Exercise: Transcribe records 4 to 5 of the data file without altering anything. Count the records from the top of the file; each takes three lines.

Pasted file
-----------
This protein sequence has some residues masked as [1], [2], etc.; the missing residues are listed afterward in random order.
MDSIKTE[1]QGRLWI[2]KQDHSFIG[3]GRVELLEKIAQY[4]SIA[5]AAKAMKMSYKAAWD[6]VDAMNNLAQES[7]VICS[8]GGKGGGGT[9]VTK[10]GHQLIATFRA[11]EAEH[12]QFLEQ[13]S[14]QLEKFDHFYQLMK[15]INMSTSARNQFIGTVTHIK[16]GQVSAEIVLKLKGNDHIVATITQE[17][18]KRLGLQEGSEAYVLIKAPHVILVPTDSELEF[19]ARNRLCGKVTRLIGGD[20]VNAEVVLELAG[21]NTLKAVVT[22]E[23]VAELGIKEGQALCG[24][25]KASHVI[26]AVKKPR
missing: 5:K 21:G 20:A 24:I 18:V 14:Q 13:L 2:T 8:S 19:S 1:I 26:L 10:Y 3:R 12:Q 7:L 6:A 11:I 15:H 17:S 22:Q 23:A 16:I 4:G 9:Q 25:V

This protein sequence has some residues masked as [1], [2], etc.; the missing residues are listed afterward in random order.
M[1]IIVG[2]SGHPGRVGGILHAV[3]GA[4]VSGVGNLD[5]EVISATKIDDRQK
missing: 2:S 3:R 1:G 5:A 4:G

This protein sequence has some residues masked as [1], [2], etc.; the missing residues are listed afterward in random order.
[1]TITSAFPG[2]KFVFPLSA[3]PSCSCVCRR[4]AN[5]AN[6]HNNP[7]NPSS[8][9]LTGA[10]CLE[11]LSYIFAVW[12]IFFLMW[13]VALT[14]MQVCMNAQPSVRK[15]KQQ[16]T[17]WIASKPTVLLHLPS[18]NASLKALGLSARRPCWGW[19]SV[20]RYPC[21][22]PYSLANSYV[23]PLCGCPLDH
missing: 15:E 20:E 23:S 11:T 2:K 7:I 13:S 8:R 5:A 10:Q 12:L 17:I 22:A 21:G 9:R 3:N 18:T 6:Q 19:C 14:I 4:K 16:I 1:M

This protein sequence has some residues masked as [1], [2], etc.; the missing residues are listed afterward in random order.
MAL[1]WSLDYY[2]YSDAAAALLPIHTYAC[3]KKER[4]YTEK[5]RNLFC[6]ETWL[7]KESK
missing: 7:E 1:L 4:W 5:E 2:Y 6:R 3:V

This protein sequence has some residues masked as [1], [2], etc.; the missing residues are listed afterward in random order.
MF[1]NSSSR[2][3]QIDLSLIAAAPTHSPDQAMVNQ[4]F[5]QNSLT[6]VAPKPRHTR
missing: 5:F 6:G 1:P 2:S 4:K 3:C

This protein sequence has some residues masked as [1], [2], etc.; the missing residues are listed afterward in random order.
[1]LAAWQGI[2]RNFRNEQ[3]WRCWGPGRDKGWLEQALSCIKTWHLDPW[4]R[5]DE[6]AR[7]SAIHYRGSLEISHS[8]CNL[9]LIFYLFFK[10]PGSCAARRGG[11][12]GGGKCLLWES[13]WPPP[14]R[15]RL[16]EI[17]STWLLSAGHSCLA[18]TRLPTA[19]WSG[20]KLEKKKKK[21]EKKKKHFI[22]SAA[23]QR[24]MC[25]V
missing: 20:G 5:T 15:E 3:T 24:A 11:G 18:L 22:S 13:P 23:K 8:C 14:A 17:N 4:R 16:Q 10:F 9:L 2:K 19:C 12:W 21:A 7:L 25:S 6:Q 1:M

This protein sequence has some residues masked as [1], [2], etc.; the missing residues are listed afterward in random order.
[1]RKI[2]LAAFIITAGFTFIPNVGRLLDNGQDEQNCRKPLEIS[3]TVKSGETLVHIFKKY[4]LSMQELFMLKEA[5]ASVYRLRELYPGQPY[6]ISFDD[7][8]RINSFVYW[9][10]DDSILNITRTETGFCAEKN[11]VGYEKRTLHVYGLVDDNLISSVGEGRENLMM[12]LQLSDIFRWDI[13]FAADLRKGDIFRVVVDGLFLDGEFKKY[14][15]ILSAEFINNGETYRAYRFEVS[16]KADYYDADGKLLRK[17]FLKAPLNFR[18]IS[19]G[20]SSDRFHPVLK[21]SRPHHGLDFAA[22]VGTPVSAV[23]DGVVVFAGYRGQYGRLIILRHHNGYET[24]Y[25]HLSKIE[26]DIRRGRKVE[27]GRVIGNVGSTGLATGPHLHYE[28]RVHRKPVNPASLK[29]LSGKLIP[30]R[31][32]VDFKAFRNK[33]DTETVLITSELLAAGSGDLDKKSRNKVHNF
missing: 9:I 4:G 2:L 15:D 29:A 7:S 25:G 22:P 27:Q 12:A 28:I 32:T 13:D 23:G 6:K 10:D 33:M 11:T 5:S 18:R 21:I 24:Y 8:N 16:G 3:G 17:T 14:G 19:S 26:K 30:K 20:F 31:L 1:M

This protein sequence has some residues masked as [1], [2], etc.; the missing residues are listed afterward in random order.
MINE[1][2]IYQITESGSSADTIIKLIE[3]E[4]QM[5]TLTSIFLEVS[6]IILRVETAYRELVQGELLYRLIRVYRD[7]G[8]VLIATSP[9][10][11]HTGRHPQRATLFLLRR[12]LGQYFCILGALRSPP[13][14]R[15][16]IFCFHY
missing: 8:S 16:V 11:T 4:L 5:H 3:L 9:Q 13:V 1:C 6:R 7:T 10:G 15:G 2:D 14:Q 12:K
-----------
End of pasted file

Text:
This protein sequence has some residues masked as [1], [2], etc.; the missing residues are listed afterward in random order.
MAL[1]WSLDYY[2]YSDAAAALLPIHTYAC[3]KKER[4]YTEK[5]RNLFC[6]ETWL[7]KESK
missing: 7:E 1:L 4:W 5:E 2:Y 6:R 3:V

This protein sequence has some residues masked as [1], [2], etc.; the missing residues are listed afterward in random order.
MF[1]NSSSR[2][3]QIDLSLIAAAPTHSPDQAMVNQ[4]F[5]QNSLT[6]VAPKPRHTR
missing: 5:F 6:G 1:P 2:S 4:K 3:C